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Posted by on in Alcoholism

I just wanted to let people know about this amazing Podcast about addiction and alcoholism. It's been a great help to me and many of my friends. You can subscribe on all the regular podcast distributors, but you can also watch it as a Vodcast on the recovery soapbox site.

Recovery Soapbox was started as a place to openly discuss drug addiction, alcoholism and recovery. It's put on by a rehab center in Utah, but it's in no way a commercial for them. This clip is just a short preview, the full episodes are free and about an hour long on average. They are on their 9th episode. Withing the podcast, they do a Women in Recovery series that has been amazing. There are now three episode of Women in Recovery. 

The guests on the podcast really know what they are talking about when it comes to alcoholism, drugs, addiction, rehab and recovery. Check it out if you get a chance or pass it along to someone who may be in need of some extra help. 

This was an episode with a recovering addict named Sarah Kappos. It's one of my favorites. 

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Posted by on in Gambling Addiction

Hello and Welcome Addictionland Friends,

It has again been awhile since my last update and post, so I wanted to share an update on what's been happening in my life and recovery. Last time I shared about a new DVD series I had been working on with a friend and it is going well.  It will be to help others in early recovery and after treatment to learn how to begin the "inner work" needed and address underlying issues that arise when we begin our recovery journey.  Recovery is not a race it is a sober, clean, or bet free lifestyle.  It will be a lifelong work in progress.  It means you get to have a beautiful life and do the things you love without addictions.  If you need an aid to help you prevent relapse and start living a well-balanced recovery, make sure you check out this DVD Series by David McCauley here at Oak Valley Productions and Foundation...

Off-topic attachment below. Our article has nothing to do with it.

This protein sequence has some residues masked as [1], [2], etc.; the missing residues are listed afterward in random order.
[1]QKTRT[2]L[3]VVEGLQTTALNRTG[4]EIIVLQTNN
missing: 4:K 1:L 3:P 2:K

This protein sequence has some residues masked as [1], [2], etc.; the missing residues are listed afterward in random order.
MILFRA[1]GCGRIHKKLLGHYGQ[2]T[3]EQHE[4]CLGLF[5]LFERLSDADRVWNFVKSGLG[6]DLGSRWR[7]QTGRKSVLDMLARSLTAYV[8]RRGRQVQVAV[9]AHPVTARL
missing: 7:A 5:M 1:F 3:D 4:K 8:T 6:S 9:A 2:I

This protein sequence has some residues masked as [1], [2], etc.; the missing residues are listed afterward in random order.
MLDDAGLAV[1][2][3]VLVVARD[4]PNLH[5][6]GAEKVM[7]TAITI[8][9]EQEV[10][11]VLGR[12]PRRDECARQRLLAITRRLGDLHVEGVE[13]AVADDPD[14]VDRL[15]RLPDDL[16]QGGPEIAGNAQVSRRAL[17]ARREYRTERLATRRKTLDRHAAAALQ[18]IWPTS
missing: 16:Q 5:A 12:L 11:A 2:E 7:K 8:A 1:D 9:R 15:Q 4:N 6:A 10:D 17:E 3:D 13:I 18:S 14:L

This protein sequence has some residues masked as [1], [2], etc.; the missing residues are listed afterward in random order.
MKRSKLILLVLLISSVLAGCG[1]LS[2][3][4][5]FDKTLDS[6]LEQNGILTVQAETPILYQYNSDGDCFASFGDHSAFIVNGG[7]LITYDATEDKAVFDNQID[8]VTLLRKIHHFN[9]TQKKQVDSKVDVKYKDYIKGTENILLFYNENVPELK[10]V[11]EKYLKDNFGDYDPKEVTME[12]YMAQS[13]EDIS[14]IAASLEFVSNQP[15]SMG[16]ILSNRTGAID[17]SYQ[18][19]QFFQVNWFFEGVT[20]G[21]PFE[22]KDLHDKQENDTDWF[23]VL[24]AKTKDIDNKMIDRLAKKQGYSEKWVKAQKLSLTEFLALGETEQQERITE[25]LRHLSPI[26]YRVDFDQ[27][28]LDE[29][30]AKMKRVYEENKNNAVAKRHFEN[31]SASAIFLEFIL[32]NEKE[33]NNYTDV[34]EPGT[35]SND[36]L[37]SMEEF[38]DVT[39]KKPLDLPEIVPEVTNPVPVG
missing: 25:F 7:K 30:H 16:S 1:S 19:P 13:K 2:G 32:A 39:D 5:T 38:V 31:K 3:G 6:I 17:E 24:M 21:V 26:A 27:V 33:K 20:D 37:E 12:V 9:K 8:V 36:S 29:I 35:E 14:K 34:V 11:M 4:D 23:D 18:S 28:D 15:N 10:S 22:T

Now it seems the Lord has another calling for me! Not only keep on my mission to help others in recovery from gambling addiction but now he has steered my ship back to writing.  Back in late 2012 after my first book was published, I began to help other authors by offering book promoting services after I found hope hard it is for to promote one's book and the hours, days, and months before it catches fire with readers. I was very successful and met loads of wonderful authors who became friends and did for almost 3 years. Then In Recovery Magazine came calling with an offer to write my own column in the mag, interview high profile clients who had new books was AWESOME! I did it for 2 years and meet many more new friends NOW?

I am back in the writing saddle and putting the finishing touches finally on my 2nd book, wrote a piece for Author, Emily Hayworth for here book on Amazon called; The Little Book Of SOBRIETY.
AND?
I am now co-writing a former NFL pro's Memoir with him! It has been awesome so far! I will keep you posted on the release. He is full of Sobriety and Recovery Wisdom besides his life story and NFL career. 

Catherine
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"What Does it Mean to be "Recovered" from Gambling Addiction"? 

It is interesting to me the lingo, words, and slogans used by others to describe their "recovery." But what does it mean to be recovered? Do we get to a point in our recovery from this cunning addiction and we are miraculously done? We stop having to go to meetings or support groups. That can not be further from the truth.  Let's look at the meaning of Recover; it means to "return to a normal state of health, mind, or strength and find or regain possession of (something stolen or lost). For me, recovery from addiction is an experience and journey, so it is hard to put it into words.

 

We know our life was stolen as we became lost in our gambling addiction. At least it did for me. And as far as; "return to a normal state"? That takes a lot of recovery work. Besides, is there really a "Normal State"?  Not in the state of our society we live in today.  Gambling has always been a form of entertainment and fun, and the offerings are ever expanding in both Indian Casinos, and State Lotteries, those trying to stay in recovery will never be totally "recovered" because of the temptations of these offerings are all around us, and It is why relapse is so high.

Why?